Novel electrodes with enhanced performance for proton exchange membrane fuel cell applications.
Date of Issue2013
School of Mechanical and Aerospace Engineering
As a promising substitution to conventional power sources rely on combustion of fossil fuels, proton exchange membrane fuel cells (PEMFC) have attracted plenty of interest for various applications such as power sources for portable electronics, stationary power generation, and onto mobiles. At the present time, PEMFCs are still facing the challenges of cost as well as performance issues before they can be largely commercialized. One of the high cost factors comes from the significant amount of platinum (Pt) used in the PEMFC, especially at the cathode side due to the sluggish kinetic towards oxygen reduction reaction (ORR). The objective of this study is focus on understanding factors limiting the efficient use of the electrocatalyst in PEMFCs, and more importantly developing and optimizing new methods to prepare electrodes that are able to overcome cost and cathode kinetic limitations. More technically and specifically, this study is focused on reducing cathode Pt loading without sacrificing the fuel cell performance due to the sluggish kinetic and high Pt usage at the cathode. In state of the art PEMFCs, Pt supported on carbon black is used as an electrocatalyst. Catalyst support strongly affects the electrical properties of the catalyst layer. In order to reduce the Pt loading as well as improve the catalyst performance, carbon nanofibers (CNFs) directly grown on carbon paper is produced to act as novel catalyst support. This structure ensures that all the catalyst particles are in firm electrical contact with the carbon paper backings. Furthermore, CNFs possess higher electric conductivity, larger surface area and better corrosion resistance compared with conventional carbon black catalyst supports. Due to these advantages the use of CNFs as catalyst support can improve the Pt catalyst utilization efficiency; the mass transfer properties of the catalyst layer and the durability. In the single cell test, Pt/CNFs electrode is able to produce 50% (0.14 mgPt/cm2) and 70% (0.07 mgPt/cm2) higher cathode Pt mass power output than that using Pt/Carbon black catalyst (0.4 mgPt/cm2). To further reduce the cathode Pt loading and improve the performance, a pulse current electrodeposition (PCE) based three-step method was developed and utilized to fabricate membrane-electrode assemblies (MEAs) cathodes with ultra low platinum loading. The purpose of this study is to improve the catalytic activity of platinum by alloying it with transition metals on oxygen reduction reaction occured at cathode side and to investigate the electrochemical and electrocatalytic characteristics of ternary alloys in PEMFCs. This approach involves an electrodeposition process to establish an improved catalyst layer structure with better catalyst utilization efficiency, followed with a galvanic displacement and electrochemical dissolution process to produce core shell structured Pt-based alloy to improve the catalyst mass activity. The control of catalyst distribution uniformity on a 5 × 5 cm2 electrode prepared by this novel three step process was studied. It was found that density and porosity of the carbon black substrate affect the catalyst layer thickness and thus influence the performance, PtFeNi catalyst prepared on a dense carbon black substrate produces a catalyst layer thickness of 3-5 μm, while catalyst prepared on a loose carbon black substrate exhibits a thickness of about 10 μm. The MEA prepared with a loose carbon substrate cathode performs twice higher than that with a dense carbon substrate in a single cell test. Different Pt loadings of 0.02, 0.035, 0.05, and 0.1 mgPt/cm2 were prepared and tested in MEA cathodes, the results demonstrate that the best performance was obtained at a cathode catalyst loading of 0.05 mgPt/cm2. The comparison of a 0.05 mgPt/cm2 PtFeNi cathode with a 0.4 mgPt/cm2 commercial Pt cathode was also studied, indicating a comparable performance for the two electrodes. In terms of mass power output the PtFeNi cathode exhibits a 8 times higher performance than that of Pt cathode, while preliminary durability test was also carried out on the PtFeNi MEA, a good stability of the catalyst was proven.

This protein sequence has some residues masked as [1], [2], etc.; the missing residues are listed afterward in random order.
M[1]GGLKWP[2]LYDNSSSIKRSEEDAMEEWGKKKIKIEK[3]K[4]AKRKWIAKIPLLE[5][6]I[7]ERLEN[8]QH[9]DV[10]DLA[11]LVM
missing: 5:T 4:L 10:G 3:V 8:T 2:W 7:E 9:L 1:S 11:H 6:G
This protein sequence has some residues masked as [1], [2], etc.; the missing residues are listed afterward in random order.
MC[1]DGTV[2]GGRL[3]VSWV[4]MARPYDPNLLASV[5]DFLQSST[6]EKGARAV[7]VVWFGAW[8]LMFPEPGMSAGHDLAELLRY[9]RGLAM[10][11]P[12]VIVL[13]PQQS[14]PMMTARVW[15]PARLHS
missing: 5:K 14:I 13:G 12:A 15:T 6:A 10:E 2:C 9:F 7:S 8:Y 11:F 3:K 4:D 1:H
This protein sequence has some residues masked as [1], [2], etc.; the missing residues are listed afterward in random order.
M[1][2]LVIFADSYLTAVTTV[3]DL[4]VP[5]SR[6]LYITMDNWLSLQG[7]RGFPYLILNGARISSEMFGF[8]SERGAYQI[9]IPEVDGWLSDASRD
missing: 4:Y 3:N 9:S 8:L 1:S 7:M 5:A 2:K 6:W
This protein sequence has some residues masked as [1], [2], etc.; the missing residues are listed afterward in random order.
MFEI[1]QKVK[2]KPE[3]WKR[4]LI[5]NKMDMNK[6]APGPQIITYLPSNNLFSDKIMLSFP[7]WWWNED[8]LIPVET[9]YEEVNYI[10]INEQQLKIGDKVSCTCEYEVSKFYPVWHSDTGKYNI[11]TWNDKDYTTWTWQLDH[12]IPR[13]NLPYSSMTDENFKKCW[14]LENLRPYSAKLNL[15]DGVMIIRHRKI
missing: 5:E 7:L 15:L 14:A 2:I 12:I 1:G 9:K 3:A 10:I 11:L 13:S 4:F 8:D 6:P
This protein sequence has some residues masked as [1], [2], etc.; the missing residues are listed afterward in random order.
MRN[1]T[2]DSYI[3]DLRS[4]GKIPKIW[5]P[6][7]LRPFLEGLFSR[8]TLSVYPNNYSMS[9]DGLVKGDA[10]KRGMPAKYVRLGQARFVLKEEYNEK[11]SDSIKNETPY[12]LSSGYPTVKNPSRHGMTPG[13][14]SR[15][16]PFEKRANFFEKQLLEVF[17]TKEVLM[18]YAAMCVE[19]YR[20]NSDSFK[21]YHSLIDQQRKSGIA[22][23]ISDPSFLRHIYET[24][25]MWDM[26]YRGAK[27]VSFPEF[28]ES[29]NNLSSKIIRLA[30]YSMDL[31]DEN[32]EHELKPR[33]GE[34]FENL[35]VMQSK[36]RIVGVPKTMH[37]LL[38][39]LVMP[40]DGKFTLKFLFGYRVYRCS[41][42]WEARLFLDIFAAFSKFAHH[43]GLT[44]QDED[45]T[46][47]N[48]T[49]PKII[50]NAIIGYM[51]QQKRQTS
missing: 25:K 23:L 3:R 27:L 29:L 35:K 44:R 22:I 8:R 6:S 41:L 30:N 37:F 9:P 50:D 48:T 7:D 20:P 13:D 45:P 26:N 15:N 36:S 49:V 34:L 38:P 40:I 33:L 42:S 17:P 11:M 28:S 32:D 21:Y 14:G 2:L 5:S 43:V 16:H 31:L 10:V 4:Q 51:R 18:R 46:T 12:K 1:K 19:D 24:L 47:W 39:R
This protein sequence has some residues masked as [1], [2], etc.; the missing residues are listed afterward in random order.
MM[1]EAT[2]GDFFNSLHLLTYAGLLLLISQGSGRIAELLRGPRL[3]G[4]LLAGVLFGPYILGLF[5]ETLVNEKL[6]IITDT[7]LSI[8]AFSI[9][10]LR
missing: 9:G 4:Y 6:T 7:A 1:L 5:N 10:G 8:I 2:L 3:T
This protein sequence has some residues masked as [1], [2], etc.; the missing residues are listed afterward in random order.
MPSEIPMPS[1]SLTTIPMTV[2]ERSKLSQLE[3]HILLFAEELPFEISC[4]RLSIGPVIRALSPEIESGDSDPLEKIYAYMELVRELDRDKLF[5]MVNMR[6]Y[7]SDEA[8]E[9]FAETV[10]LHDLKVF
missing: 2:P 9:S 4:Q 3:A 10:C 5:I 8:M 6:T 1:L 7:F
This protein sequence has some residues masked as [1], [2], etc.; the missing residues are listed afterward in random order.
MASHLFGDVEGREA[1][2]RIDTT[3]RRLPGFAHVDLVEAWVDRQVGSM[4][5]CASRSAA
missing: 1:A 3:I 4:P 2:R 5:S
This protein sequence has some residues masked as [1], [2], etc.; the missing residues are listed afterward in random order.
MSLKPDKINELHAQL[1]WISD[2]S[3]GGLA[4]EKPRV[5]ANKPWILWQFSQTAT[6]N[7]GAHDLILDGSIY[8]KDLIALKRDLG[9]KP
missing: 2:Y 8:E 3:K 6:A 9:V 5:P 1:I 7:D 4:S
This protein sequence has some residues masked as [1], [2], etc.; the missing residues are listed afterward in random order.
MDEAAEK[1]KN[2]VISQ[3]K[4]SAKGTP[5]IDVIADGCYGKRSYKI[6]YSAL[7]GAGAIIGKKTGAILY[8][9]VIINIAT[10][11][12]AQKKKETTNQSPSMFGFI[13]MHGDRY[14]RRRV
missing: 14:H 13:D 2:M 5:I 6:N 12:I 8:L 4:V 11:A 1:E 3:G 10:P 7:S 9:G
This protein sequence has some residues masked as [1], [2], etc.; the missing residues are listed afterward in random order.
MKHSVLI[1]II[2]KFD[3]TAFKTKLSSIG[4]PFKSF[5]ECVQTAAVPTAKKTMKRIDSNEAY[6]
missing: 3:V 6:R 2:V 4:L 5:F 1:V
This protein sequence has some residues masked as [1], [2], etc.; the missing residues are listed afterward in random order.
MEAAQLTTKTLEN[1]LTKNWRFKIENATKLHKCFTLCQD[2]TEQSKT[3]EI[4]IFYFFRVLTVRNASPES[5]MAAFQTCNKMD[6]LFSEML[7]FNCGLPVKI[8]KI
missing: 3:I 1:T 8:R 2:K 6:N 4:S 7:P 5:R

DRNTU::Engineering::Mechanical engineering::Power resources